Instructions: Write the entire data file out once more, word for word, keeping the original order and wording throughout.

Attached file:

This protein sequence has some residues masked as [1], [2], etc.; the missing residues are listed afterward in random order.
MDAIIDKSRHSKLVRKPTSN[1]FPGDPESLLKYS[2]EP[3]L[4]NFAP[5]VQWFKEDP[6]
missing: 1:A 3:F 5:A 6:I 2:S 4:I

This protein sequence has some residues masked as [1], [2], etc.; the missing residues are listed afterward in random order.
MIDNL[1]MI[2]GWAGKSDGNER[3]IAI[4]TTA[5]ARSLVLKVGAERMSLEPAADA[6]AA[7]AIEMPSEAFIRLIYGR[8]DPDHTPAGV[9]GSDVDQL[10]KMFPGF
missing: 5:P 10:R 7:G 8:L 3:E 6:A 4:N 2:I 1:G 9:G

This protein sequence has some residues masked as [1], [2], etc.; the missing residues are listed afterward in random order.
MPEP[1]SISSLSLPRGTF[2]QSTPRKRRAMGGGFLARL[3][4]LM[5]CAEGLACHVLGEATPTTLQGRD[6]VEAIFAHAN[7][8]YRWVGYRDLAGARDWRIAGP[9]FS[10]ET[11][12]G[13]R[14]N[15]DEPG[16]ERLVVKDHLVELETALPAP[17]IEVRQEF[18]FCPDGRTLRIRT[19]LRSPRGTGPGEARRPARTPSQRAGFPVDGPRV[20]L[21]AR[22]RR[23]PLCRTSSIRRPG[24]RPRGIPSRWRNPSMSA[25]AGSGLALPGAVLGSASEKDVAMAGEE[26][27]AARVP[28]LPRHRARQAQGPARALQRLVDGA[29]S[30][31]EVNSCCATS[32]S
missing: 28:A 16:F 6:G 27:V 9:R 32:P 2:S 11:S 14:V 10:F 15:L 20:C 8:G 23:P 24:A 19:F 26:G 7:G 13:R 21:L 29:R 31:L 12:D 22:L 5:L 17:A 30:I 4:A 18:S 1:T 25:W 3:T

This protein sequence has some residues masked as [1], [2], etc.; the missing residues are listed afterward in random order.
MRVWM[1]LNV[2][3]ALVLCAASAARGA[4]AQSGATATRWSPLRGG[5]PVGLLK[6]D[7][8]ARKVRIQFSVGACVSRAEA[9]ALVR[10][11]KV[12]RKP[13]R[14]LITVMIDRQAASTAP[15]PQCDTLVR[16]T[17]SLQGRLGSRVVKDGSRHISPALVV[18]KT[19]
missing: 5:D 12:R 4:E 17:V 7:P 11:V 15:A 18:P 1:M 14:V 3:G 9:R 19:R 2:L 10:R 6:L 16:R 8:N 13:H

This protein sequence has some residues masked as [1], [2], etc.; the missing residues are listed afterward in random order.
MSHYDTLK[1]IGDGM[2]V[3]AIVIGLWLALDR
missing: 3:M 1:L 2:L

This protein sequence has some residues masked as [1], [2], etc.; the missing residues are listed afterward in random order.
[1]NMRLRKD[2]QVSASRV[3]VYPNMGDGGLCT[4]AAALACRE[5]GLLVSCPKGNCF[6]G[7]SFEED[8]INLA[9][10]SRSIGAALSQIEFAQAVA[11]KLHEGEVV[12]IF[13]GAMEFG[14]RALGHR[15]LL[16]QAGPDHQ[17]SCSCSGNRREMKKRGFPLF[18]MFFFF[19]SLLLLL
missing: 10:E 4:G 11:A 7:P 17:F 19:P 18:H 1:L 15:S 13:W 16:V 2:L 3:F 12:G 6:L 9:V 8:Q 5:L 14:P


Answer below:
This protein sequence has some residues masked as [1], [2], etc.; the missing residues are listed afterward in random order.
MDAIIDKSRHSKLVRKPTSN[1]FPGDPESLLKYS[2]EP[3]L[4]NFAP[5]VQWFKEDP[6]
missing: 1:A 3:F 5:A 6:I 2:S 4:I

This protein sequence has some residues masked as [1], [2], etc.; the missing residues are listed afterward in random order.
MIDNL[1]MI[2]GWAGKSDGNER[3]IAI[4]TTA[5]ARSLVLKVGAERMSLEPAADA[6]AA[7]AIEMPSEAFIRLIYGR[8]DPDHTPAGV[9]GSDVDQL[10]KMFPGF
missing: 5:P 10:R 7:G 8:L 3:E 6:A 4:N 2:I 1:G 9:G

This protein sequence has some residues masked as [1], [2], etc.; the missing residues are listed afterward in random order.
MPEP[1]SISSLSLPRGTF[2]QSTPRKRRAMGGGFLARL[3][4]LM[5]CAEGLACHVLGEATPTTLQGRD[6]VEAIFAHAN[7][8]YRWVGYRDLAGARDWRIAGP[9]FS[10]ET[11][12]G[13]R[14]N[15]DEPG[16]ERLVVKDHLVELETALPAP[17]IEVRQEF[18]FCPDGRTLRIRT[19]LRSPRGTGPGEARRPARTPSQRAGFPVDGPRV[20]L[21]AR[22]RR[23]PLCRTSSIRRPG[24]RPRGIPSRWRNPSMSA[25]AGSGLALPGAVLGSASEKDVAMAGEE[26][27]AARVP[28]LPRHRARQAQGPARALQRLVDGA[29]S[30][31]EVNSCCATS[32]S
missing: 28:A 16:F 6:G 27:V 9:R 32:P 2:S 11:S 14:V 10:F 15:L 20:C 8:G 23:P 24:A 19:F 26:G 7:G 13:R 21:L 29:R 31:L 12:D 22:L 5:L 17:A 30:I 4:A 18:S 1:T 25:W 3:T

This protein sequence has some residues masked as [1], [2], etc.; the missing residues are listed afterward in random order.
MRVWM[1]LNV[2][3]ALVLCAASAARGA[4]AQSGATATRWSPLRGG[5]PVGLLK[6]D[7][8]ARKVRIQFSVGACVSRAEA[9]ALVR[10][11]KV[12]RKP[13]R[14]LITVMIDRQAASTAP[15]PQCDTLVR[16]T[17]SLQGRLGSRVVKDGSRHISPALVV[18]KT[19]
missing: 5:D 12:R 4:E 17:V 7:P 11:V 15:A 18:P 1:M 14:V 3:G 9:R 19:R 2:L 10:R 6:L 16:R 8:N 13:H

This protein sequence has some residues masked as [1], [2], etc.; the missing residues are listed afterward in random order.
MSHYDTLK[1]IGDGM[2]V[3]AIVIGLWLALDR
missing: 3:M 1:L 2:L

This protein sequence has some residues masked as [1], [2], etc.; the missing residues are listed afterward in random order.
[1]NMRLRKD[2]QVSASRV[3]VYPNMGDGGLCT[4]AAALACRE[5]GLLVSCPKGNCF[6]G[7]SFEED[8]INLA[9][10]SRSIGAALSQIEFAQAVA[11]KLHEGEVV[12]IF[13]GAMEFG[14]RALGHR[15]LL[16]QAGPDHQ[17]SCSCSGNRREMKKRGFPLF[18]MFFFF[19]SLLLLL
missing: 10:E 4:G 11:A 7:P 17:F 19:P 18:H 1:L 15:S 13:W 16:V 2:L 3:F 12:G 6:L 9:V 8:Q 5:L 14:P